apartment hunting

So the other day whilst milling around the busy streets of Saigon, I walked past a seafood restaurant that had these critters swimming around in large aquarium cases.  I put an APB out on Facebook and Instagram, asking if anyone knew what they were - as far as I knew, they were a hybrid shrimp-lobster-preying mantis maybe? and Toby from Plate Fodder said they were in fact called Mantis Shrimp.

you will be assimilated

If you're not familiar with mantis shrimp (and I wasn't), I advise you to check this link out.. and it's FRIGHTENING.  Why the Mantis Shrimp is my New Favorite Animal.

As I was doing a round of show-and-tell the other day at Pasteur Street Brewing Company, my friend Oanh (who works there) peered over my shoulder and exclaimed, "Oh, tôm tít!". She says her family steams them and serves them au naturel with dishes of salt and pepper to dip them into.

We have to be out of this apartment by I think the 27th, so we're actively looking for a new place.  As previously stated, I will probably miss the view at this Airbnb. But I will not miss the massive dusty fake orchid arrangements that are supposed to liven up the living area, since the landlord can't seem to keep anything alive in the eight large planter boxes of dead stubs out on the balcony.

I always thought that when I finally move into a more permanent place here in Saigon that i'd get an orchid or two - the florist here sell them like crazy.  But I think i'm over that, and now I just want a bunch of potted cacti.

Apartment hunting can be an adventure. We found a broker on the internet, who met us in front of one available apartment, then took us around to see others. The first one we saw was fine, just a bit small... then it went downhill from there. The last place he showed us, after we'd been following his motorbike in a taxi all afternoon, looked like a dorm room complete with dorm-sized fridge and a small electric hotplate. So when a new buddy of mine I met on the twitterverse (hi Michael!) reached out and suggested I use one of his real estate people, I jumped on it.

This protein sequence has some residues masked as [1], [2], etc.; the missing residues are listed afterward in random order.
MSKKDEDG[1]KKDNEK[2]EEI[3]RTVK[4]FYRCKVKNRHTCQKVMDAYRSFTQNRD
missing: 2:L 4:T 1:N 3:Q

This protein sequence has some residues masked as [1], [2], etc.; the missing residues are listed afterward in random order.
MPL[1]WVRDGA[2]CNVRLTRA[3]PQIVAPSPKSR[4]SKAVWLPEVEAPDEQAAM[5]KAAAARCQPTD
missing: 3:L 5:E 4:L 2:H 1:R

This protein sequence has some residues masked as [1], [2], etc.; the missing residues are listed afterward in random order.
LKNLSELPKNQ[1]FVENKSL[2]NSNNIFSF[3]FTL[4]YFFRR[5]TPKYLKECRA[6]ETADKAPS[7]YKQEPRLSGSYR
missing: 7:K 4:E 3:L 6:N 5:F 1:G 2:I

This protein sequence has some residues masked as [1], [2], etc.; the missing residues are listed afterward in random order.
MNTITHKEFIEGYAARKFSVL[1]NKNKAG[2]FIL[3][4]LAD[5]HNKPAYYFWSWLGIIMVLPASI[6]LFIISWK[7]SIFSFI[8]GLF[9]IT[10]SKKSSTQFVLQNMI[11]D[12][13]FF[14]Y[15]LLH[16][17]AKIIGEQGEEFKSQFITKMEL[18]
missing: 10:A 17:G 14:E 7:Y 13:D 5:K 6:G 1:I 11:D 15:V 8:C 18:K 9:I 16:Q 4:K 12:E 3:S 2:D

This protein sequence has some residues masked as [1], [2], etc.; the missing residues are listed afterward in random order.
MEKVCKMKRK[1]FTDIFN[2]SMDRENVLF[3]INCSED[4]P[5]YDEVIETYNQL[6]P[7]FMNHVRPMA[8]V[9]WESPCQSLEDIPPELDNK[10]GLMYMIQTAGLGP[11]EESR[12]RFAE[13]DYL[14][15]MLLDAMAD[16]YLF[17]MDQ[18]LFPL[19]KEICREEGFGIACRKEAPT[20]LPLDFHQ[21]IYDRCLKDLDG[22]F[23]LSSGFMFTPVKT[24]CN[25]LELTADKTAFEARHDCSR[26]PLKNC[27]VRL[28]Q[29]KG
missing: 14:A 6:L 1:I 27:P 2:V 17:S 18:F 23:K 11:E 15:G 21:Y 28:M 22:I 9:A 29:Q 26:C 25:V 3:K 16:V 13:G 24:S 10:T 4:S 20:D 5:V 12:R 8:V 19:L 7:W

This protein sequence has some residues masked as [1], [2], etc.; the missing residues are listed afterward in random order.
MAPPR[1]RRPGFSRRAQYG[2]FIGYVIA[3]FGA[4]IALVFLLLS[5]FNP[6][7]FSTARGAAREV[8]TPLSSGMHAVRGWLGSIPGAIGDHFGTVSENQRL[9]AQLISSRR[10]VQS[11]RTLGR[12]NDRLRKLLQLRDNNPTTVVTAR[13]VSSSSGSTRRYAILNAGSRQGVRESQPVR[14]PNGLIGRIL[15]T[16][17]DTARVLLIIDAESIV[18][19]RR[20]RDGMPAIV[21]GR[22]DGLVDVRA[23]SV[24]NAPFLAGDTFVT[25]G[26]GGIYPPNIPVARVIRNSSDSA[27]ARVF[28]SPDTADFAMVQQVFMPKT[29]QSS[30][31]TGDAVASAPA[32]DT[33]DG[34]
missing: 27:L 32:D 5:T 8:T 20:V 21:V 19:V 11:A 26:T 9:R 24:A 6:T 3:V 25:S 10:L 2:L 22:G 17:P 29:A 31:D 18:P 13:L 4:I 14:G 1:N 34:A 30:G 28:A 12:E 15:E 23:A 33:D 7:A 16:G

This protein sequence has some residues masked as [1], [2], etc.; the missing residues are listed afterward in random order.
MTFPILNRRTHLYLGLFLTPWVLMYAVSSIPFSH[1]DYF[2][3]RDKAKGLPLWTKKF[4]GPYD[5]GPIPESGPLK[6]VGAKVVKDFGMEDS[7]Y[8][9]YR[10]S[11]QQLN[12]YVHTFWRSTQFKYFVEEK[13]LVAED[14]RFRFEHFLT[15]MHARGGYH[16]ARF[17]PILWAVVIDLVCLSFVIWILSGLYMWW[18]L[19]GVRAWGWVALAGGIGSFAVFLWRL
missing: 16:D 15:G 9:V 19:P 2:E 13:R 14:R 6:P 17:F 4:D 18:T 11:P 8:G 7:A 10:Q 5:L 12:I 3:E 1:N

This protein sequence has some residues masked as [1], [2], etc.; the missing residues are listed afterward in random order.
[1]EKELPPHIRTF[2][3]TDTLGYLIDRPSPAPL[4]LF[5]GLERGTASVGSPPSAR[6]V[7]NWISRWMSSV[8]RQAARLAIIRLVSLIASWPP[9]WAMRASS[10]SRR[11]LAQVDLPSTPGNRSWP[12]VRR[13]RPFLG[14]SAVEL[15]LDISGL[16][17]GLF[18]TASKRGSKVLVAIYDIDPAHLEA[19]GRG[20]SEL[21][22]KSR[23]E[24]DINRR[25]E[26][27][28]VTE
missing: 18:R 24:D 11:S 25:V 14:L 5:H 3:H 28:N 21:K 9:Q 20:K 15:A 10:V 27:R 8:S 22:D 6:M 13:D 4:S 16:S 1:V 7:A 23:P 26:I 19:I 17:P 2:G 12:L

Dan is Vietnamese but speaks English really, really well (in fact, he was featured on a 2012 episode of House Hunters International - a show that for some inexplicable reason was always playing on the waiting room TV every time I went in for a doctor's appointment back in the States).  Dan took us around to visit a few places that expats generally like - nice places, high rise buildings, nice views, usually a lot of Western-type shopping in the building itself or nearby. I finally realized I had to be frank and tell him I wanted a decently sized "Western-style" kitchen. A lot of these high rises have small kitchens, most without an oven - in fact, all of the traditional Vietnamese apartments i've been in don't have an oven at all, maybe a small toaster oven. I'm not planning on cooking massive roasts (or maybe... I am?) but I wouldn't mind something a bit more substantial than a toaster oven. Or I can just go buy one myself if the apartment has enough counter space for it.  The last place Dan showed us was ideal. I don't want to talk too much about it should the deal fall through and the landlord decides not to let us have it; but I really want this apartment and I feel as though I could be happy there, pottering about in the kitchen.

And even if i don't feel like cooking much - which will probably be the first few days since pots and pans need to be purchased - the surrounding neighborhood is littered with cafés, beer gardens, restaurants, street vendors with tiny tables and chairs to perch yourself on, so I won't go hungry. And the best part? the closest restaurant to the apartment is a seafood place, complete with aquariums lining the walls... lobster, fish of all kinds, and my old friend, the mantis shrimp.  Now to get some salt and pepper.


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